- Science as Art 2019-20 Winners
- 2020 Grand Prize Winner - Elizabeth Hungerman
- 2020 People's Choice Winner - Henry Bushell
- 2020 Faculty Panel Award - Kamryn Abraskin
- 2020 Faculty Panel Award - Ari Coester
- 2020 Best Time-Based Art - Catherine Budd, Noah Kelly, Daniel Knauss, Lea Russo and Andrew McDonald
- 2020 Best Digital Drawing/Painting - Shannon Zheng
- 2020 Best Photo - Monica Babits
- 2020 Best Literary Arts - Kelsea Chen
- 2020 Drawing/Painting - Isabel Holtan
- 2020 Honorable Mention - Hollyann Stewart
- 2020 Honorable Mention - Alain Sullivan
- 2020 Honorable Mention - Tyler Dittenbir
- 2020 Honorable Mention - Hanling Christine Gu
- 2020 Honorable Mention - Stephanie Francalancia
- 2020 Honorable Mention - Gregory Gicewicz Jr.
- 2020 Honorable Mention - Parvathy Nair
- Science as Art 2018-19 Winners
- Science as Art 2017-18 Winners
- Science as Art 2016-17 Winners
- Science as Art 2015-16 Winners
- Science as Art 2014-15 Winners
- Science as Art 2013-14 Winners
The scientific concept I chose as the centre of my project was neurobiology, focusing my analysis on the the study of how the brain learns and adapts to change. In a recent study conducted by researchers at Carnegie Mellon University, researchers found that although the shape of the human brain has not changed significantly compared those noted in ancestral records, the purposes of neural functions have taken on new forms. This change can be attributed to the differences in the human environment. While humans in the past prioritized surviving through hunting and gathering, humans today have the luxury of safety that affords them the time to learn and study abstract concepts. It is this ability to adapt and repurpose the functions of our brains that has been the driving factor for human innovation and advancement.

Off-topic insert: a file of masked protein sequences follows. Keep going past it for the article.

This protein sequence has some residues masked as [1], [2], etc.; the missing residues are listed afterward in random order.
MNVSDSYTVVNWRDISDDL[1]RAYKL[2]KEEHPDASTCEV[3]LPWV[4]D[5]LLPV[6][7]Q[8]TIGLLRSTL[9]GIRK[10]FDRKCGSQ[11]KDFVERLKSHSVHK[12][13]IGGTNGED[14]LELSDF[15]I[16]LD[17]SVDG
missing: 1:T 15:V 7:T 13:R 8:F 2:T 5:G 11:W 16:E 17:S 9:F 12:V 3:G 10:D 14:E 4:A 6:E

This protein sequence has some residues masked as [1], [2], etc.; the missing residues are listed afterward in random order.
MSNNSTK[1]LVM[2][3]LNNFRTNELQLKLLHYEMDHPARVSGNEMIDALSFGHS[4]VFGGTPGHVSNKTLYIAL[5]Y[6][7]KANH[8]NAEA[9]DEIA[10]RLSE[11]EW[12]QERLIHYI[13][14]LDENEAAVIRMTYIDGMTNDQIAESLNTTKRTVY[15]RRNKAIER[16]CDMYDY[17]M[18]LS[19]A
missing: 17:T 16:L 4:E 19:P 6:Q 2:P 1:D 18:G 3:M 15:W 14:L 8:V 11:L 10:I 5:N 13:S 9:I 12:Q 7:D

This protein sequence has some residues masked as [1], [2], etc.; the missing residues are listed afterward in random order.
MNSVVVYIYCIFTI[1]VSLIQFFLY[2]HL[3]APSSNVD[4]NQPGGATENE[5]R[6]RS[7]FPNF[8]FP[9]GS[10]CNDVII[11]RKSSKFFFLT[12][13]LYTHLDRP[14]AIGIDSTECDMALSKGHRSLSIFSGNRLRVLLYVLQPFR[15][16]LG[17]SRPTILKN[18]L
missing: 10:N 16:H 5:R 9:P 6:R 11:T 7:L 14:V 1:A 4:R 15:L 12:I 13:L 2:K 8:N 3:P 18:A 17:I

For my project, “Finals Week”, I drew a mechanical human model, symbolic of reprogramming the individual mind. If we are able to understand how the brain repurposes its current systems, scientific innovation can be accelerated through effective teaching. Essentially, the brain is like a machine that is encoded based on our experiences, environments, and ideas. By gaining a deeper insight into how this machine functions, we can tap into areas that are most effective when it comes to allowing one to understand [abstract] scientific concepts. In my piece, this is further emphasized by the open brain. The brain is wired and chained to indicate a sense of limitation. The wires are indicative of how humans are able to consistently “download” new ideas and adopt new mindsets as a way to extend our “programs”, or our understanding of the world. However, we are limited because we have yet to understand how the brain processes information most effectively. Without knowing how something functions, much of our learning is dependent on trial and error. In a similar context, teaching others new ideas is similar to writing a code for a system. If we are unable to understand the ins and outs of the code, we often run into bugs that we struggle to fix. When it comes to teaching humans, if we cannot grasp a general idea of how an individual brain takes in information most effectively, it will be difficult to effectively instill new concepts. Thus, being able to understand the brain is pivotal to accelerating human innovation.
Carnegie Mellon University. "Scientists discover how the brain repurposes itself to learn
scientific concepts." ScienceDaily. ScienceDaily, 12 April 2016.